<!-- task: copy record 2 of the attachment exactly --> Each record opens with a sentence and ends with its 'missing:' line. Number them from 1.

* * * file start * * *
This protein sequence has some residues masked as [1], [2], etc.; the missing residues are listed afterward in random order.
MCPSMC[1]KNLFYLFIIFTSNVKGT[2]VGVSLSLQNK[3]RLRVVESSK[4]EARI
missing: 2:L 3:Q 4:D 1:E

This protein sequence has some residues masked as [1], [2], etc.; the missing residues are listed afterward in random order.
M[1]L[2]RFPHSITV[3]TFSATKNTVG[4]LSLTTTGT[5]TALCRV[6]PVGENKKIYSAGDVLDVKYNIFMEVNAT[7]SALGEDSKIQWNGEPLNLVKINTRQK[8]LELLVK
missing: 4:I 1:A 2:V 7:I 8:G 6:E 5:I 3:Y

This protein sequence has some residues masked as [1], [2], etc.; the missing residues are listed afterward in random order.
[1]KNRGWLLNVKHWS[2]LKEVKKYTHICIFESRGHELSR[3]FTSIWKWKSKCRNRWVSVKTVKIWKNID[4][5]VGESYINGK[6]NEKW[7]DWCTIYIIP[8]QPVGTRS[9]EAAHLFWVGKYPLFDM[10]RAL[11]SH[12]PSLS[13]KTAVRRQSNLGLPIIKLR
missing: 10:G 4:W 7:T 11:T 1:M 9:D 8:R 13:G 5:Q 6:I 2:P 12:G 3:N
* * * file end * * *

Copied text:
This protein sequence has some residues masked as [1], [2], etc.; the missing residues are listed afterward in random order.
M[1]L[2]RFPHSITV[3]TFSATKNTVG[4]LSLTTTGT[5]TALCRV[6]PVGENKKIYSAGDVLDVKYNIFMEVNAT[7]SALGEDSKIQWNGEPLNLVKINTRQK[8]LELLVK
missing: 4:I 1:A 2:V 7:I 8:G 6:E 5:I 3:Y